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Rabbi trusts: Taxation basics and drafting beyond the model language

Lori Jones April 27, 2020

A version of this article originally appeared in the Spring 2020 issue of Employee Relations Law Journal.

A “rabbi trust” is so called because the first such trust was established by a Jewish congregation for its rabbi. The congregation applied for and obtained a private letter ruling (PLR) from the Internal Revenue Service (IRS) which clarified the tax consequences of the establishment of the trust to the rabbi.[1] To avoid immediate taxation to the rabbi, careful navigation between two key tax doctrines was required.

Tax consequences of rabbi trusts

Constructive receipt doctrine

In the context of the employer-employee relationship, the constructive receipt doctrine provides that income is included in the gross income of an employee in the tax year in which it is actually or constructively received by the employee.[2] Income is treated as “constructively” received in the tax year during which it is credited to the employee’s account, set apart, or otherwise made available so the employee can draw upon it at any time.[3]

Economic benefit doctrine

The economic benefit doctrine provides that, if in connection with the performance of services property is transferred to an employee, the employee will be taxed on the fair market value of the transferred property in the earlier of the tax year during which (i) the employee’s rights in such property can be transferred, or (ii) the employee’s rights in the property is no longer subject to a substantial risk of forfeiture, i.e., when the employee is vested in his or her rights to the property.[4]

Applying these tax doctrines, an employee will be subject to immediate taxation with respect to nonqualified deferred compensation[5] if (i) the employee can assign or transfer his or her rights to the deferred compensation, or (ii) the deferred compensation is  “funded,” i.e., assets have been set aside for the exclusive benefit of the employee.

The terms of the original rabbi trust provided that assets irrevocably contributed to the trust would not be paid to the rabbi or his beneficiaries until the rabbi’s death, disability, retirement or termination of employment. Pending one of these events, the rabbi could not assign or pledge the trust assets which remained subject to the creditors of the congregation. The IRS ruled that the funding of the trust did not result in immediate taxation to the rabbi because the assets could not be assigned or transferred by the rabbi, the rabbi did not have access to the trust assets, and such assets remained subject to the congregation’s general creditors.

Rabbi trust is a grantor trust

Because the assets of a rabbi trust are subject to an employer’s creditors, the trust will be treated as a “grantor trust.”[6] This means that the assets of the trust are treated as assets of the employer for tax purposes. As a result, no deduction is allowed when the employer contributes funds to the trust and the employer is taxed currently on any earnings on trust assets. The employer is not allowed a deduction until the year in which a participant or beneficiary recognizes income due to a distribution from the trust.

IRS model rabbi trust language

Since taxpayers are not allowed to rely on PLRs issued to other taxpayers, many employers applied for PLRs with respect to their draft trusts after the issuance of the initial rabbi trust PLR. Eventually, the IRS decided to limit the issuance of these PLRs. Instead, in Revenue Procedure 92-64,[7] the IRS issued model rabbi trust language. The Revenue Procedure also set forth restrictions on future PLR applications. The IRS indicated that a future PLR will be issued only if an employer represents that the trust conforms to the model rabbi trust language and that the trust does not include any language inconsistent with the model provisions. Only in unusual circumstances will a PLR be issued with respect to a trust that does not comply with these requirements. For that reason, few employers applied for PLRs after issuance of the model rabbi trust language.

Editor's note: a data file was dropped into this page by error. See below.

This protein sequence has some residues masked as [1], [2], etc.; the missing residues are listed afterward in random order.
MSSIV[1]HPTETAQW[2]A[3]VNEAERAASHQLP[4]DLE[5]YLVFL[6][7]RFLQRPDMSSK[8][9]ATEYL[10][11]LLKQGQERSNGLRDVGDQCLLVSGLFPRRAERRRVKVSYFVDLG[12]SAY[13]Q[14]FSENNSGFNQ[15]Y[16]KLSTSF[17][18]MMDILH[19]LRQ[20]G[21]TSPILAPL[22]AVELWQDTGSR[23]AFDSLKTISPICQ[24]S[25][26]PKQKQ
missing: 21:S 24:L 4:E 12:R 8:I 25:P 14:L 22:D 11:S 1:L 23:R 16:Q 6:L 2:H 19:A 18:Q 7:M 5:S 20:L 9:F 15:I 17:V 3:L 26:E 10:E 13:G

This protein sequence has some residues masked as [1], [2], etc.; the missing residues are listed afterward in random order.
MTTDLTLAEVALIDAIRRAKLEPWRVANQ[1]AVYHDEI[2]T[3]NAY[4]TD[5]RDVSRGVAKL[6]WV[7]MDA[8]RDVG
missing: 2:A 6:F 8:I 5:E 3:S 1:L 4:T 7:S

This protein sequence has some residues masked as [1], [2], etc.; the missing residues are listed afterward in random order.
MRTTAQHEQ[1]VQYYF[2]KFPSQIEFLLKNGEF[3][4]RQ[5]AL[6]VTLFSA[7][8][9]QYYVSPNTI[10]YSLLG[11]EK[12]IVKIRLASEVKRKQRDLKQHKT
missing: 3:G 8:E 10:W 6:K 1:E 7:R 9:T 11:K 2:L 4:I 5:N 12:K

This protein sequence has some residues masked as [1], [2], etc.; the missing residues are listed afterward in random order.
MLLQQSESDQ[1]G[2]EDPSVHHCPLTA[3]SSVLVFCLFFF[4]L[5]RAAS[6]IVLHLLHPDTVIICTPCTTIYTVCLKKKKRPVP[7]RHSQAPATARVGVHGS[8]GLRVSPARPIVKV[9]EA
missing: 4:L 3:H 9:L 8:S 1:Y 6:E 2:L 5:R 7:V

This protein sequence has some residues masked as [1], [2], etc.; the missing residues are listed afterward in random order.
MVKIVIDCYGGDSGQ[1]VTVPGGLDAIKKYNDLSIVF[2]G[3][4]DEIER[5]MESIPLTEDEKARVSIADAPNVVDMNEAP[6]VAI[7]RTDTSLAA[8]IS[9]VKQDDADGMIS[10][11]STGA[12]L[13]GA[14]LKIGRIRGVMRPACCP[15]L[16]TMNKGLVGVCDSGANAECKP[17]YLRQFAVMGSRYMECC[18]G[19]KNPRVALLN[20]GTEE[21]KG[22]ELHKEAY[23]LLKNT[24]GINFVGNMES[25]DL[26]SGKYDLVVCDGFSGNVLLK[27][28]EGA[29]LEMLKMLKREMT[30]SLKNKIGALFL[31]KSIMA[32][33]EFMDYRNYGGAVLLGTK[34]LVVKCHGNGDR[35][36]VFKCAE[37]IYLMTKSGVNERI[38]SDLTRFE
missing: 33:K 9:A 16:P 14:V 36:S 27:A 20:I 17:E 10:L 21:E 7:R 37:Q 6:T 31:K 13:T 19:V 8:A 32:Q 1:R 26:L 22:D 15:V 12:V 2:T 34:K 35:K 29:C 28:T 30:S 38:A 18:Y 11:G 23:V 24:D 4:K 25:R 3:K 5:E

• The model rabbi trust includes numerous mandatory provisions which include, but are not limited to, the following.

  • The trust must state the intention of the parties that the trust constitute an unfunded arrangement.

  • The trust must be designated as revocable, irrevocable or irrevocable upon the occurrence of a designated event, such as a change in control.

  • The trust requires an employer to specify the level of funding (immediate and ongoing as benefits accrue, funding at the discretion of the employer, or funding based on a designated event, such as a change in control).

  • The trust provides that the assets are subject to the claims of creditors in the event of the employer’s insolvency.

  • The trust describes the investment powers.

  • The trust provides either that all income, net of expenses and taxes, will be accumulated and reinvested, or returned to the employer.

  • The trust provides that benefits payable from the trust may not be assigned or pledged by participants or beneficiaries.

Deviations from the model rabbi trust language

Because the IRS generally declines to issue PLRs for rabbi trusts, it is difficult to predict with certainty whether the IRS will accept trust provisions that deviate from the model language in Revenue Procedure 92-64. Following are atypical provisions that are sometimes included in rabbi trusts.

Reimbursement of direct benefit payments by employer

The model rabbi trust requires an employer to deliver to the trustee a payment schedule and to make benefit payments to participants and beneficiaries in accordance with the payment schedule.[8] Generally, the model rabbi trust provides that once a trust becomes irrevocable, an employer has no right to direct the trustee to return trust assets to it or divert to trust assets to others before all payments of benefits have been made to participants and beneficiaries pursuant to the terms of the plan.[9] The model rabbi trust includes an exception to the general rule for the remittance of federal, state, and local taxes to the appropriate taxing authorities with respect to payments the trustee makes to participants or beneficiaries pursuant to the payment schedule under the plan.[10] The model rabbi trust also permits payments to the employer’s creditors if the employer becomes insolvent.